It means that Stevens has sought always to balance the functions of the executive and legislative branches. That is in contrast to so-called — meaning mislabeled — conservatives on the Supreme Court who have been dedicated to increasing executive power.

       Fortunately, Stevens was on the majority when the Supreme Court ruled that the Bush administration's treatment of detainees violated the Uniform Code of Military Justice and the Geneva Conventions.

       Of course, this ruling launched denunciations of justices "concerned with terrorists' rights." We hear you, Liz Cheney. But as Wilkerson has testified, the administration had no grounds for broad-brushing the guilt of its detainees.

      Just as was the case with the individuals terrorized in Abu Ghraib, many — most? — of those at Guantanamo are or were simply people who were in the wrong place at the wrong time.

       Now, you tell me: Is it not the function of the law to try to ascertain these facts?

       Or is that the function of the politically juiced executive branch?

       And so we seek a new Supreme Court justice. I am thinking that we want one who, like Stevens, is not afraid to be denounced as "supporting terrorists" when a ruling is aimed at finding truth and administering true justice, rather than responding to the impulses of the harried crowd. That's what a judge does. Isn't it?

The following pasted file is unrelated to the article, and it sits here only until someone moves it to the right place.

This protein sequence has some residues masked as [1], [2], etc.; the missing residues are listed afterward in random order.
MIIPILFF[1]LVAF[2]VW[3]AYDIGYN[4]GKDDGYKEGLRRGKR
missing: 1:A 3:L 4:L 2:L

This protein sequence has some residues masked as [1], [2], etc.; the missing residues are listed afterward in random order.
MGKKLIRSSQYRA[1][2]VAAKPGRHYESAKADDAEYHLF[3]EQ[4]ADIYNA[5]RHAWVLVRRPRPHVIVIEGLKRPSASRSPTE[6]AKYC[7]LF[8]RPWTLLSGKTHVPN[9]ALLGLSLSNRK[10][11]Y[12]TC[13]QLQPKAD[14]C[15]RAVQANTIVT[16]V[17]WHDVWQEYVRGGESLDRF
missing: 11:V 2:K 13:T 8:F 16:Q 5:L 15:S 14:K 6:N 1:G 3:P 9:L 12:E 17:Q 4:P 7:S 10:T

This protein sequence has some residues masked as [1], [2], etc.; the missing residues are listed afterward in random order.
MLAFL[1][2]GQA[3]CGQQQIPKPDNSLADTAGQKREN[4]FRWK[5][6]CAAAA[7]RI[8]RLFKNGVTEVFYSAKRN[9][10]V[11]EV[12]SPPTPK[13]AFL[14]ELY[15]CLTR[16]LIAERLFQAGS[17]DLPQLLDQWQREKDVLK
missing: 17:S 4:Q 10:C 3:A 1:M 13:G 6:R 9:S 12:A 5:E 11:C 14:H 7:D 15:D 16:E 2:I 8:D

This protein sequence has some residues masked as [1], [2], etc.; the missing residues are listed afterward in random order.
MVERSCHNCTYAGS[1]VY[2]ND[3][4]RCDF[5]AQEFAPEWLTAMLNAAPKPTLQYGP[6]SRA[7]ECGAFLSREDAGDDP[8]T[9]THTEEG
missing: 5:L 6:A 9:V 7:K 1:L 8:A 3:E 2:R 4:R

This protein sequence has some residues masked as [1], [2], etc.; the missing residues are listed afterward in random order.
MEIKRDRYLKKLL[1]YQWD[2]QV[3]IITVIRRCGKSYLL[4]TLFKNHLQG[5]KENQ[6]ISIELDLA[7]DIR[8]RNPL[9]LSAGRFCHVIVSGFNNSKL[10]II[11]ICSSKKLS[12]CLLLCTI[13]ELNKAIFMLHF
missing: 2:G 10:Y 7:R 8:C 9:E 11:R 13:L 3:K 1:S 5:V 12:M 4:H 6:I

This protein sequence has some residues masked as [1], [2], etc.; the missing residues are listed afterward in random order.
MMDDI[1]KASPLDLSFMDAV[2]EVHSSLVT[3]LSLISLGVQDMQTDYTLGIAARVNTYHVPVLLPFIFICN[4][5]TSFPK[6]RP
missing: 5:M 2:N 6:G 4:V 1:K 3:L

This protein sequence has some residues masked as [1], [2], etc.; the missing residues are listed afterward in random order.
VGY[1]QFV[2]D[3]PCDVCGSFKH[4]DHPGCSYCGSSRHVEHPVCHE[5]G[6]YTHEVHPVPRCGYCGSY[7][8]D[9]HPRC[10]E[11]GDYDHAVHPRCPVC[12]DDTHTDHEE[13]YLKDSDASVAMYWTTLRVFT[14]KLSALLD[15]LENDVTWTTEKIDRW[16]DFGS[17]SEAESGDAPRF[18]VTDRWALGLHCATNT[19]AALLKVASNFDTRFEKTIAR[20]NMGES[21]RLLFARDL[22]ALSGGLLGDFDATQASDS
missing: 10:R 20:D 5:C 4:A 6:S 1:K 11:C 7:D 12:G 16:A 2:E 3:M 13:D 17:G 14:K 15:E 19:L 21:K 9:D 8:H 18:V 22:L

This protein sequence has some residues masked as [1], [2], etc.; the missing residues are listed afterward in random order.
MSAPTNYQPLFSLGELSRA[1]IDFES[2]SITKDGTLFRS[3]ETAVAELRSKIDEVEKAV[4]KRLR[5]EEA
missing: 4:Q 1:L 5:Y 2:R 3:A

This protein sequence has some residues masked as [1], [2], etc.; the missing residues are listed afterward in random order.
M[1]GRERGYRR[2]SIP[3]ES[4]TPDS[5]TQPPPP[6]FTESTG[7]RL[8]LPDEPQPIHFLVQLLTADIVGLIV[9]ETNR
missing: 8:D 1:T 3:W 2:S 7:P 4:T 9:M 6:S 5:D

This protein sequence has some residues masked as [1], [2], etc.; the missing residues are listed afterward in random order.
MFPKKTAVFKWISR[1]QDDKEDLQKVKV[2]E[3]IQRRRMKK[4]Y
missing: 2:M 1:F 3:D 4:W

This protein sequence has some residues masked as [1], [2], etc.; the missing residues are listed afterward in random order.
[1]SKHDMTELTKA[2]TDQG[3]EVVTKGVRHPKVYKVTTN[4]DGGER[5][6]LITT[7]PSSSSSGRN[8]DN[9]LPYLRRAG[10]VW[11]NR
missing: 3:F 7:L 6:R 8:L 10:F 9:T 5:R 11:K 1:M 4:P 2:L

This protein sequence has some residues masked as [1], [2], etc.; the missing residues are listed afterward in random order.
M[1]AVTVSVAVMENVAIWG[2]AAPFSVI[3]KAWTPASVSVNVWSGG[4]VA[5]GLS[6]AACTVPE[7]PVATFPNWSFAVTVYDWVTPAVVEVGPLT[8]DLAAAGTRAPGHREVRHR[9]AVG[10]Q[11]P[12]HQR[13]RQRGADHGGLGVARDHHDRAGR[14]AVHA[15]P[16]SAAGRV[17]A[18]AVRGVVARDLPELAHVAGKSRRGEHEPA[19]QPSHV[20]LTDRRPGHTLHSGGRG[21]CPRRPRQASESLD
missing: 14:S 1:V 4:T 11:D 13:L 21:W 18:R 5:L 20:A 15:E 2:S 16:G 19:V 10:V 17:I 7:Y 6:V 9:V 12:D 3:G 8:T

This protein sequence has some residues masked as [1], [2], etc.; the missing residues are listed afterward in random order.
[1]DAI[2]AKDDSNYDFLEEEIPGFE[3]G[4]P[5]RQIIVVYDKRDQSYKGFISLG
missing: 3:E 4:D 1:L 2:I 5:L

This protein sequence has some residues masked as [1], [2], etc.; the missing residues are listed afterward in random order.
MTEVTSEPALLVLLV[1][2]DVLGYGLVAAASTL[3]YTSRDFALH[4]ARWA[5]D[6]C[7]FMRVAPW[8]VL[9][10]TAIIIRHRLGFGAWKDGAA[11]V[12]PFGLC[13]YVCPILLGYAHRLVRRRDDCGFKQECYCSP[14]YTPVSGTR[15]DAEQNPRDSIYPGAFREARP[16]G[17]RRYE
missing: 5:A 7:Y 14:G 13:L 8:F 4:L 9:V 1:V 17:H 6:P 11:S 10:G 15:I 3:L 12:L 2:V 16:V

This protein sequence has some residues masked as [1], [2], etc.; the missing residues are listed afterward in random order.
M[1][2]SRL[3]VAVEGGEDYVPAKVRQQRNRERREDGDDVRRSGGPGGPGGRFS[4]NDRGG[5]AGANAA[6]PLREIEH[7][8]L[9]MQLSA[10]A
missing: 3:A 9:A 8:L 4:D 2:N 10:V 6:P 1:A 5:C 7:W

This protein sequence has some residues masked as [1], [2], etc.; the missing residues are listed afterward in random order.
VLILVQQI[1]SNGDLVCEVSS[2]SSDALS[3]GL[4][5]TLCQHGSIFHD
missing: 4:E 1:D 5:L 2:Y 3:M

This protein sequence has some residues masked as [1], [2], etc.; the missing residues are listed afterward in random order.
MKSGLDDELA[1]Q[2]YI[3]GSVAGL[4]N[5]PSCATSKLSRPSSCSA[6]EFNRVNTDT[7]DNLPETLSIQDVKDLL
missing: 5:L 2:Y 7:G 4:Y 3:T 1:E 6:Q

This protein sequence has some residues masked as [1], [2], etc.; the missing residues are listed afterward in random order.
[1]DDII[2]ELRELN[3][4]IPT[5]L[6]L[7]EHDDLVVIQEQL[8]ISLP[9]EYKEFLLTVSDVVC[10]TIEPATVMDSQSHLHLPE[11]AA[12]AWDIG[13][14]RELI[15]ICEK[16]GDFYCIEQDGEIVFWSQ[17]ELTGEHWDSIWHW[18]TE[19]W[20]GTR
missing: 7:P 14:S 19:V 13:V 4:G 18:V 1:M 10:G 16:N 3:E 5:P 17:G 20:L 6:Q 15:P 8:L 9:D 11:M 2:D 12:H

Now, put yourself in Obama's shoes. Suppose you could nominate a jurist who would give you more power, as did Bush's picks. Why not pull that trigger? The legislative branch be damned.

I guess you don't do that because you remember the excesses of the past, of Bush, Cheney and Rumsfeld; of Oliver North and Richard Poindexter; of Nixon, Haldeman, Ehrlichman and Liddy.

         Choose another conservative like Stevens, Mr. President.

         John Young writes for Cox Newspapers. E-mail: jyoungcolumn@gmail.com.

Wednesday, April 14, 2010

Springtime for the camo fringe

    Who remembers? Who remembers the type of person we were all looking for 15 years ago on April 19, the day someone blew up the Oklahoma City Federal Building?

    We were looking for suspicious-appearing Arab-type people, and viewing them with concern, be they groping the produce at the supermarket or reading the daily news on the park bench. They all looked suspicious anyway, so surveillance was tough.

    Who imagined that the person who masterminded the Oklahoma City bombing would a man who had the complexion, hair cut and general political inclinations of, say, Glenn Beck. Maybe 40 pounds slimmer, but . . .

   No, Beck didn't get credit for inspiring this. Before his prime-time time. Fudge. Bomber Timothy McVeigh's prime motivator was "The Turner Diaries," a book depicting a violent rebellion and the overthrow of the U.S. government.

    At the time, recall, the militia movement was at a high pitch in pitching tents, eating freeze-dried, and expending ammo at rapid rates against imagined enemies. Then the movement lost its steam, or ran out of kerosene. Maybe it lost its mojo, or found friends in Washington with people like George W. Bush and Dick Cheney swearing to find us some external enemies to fight.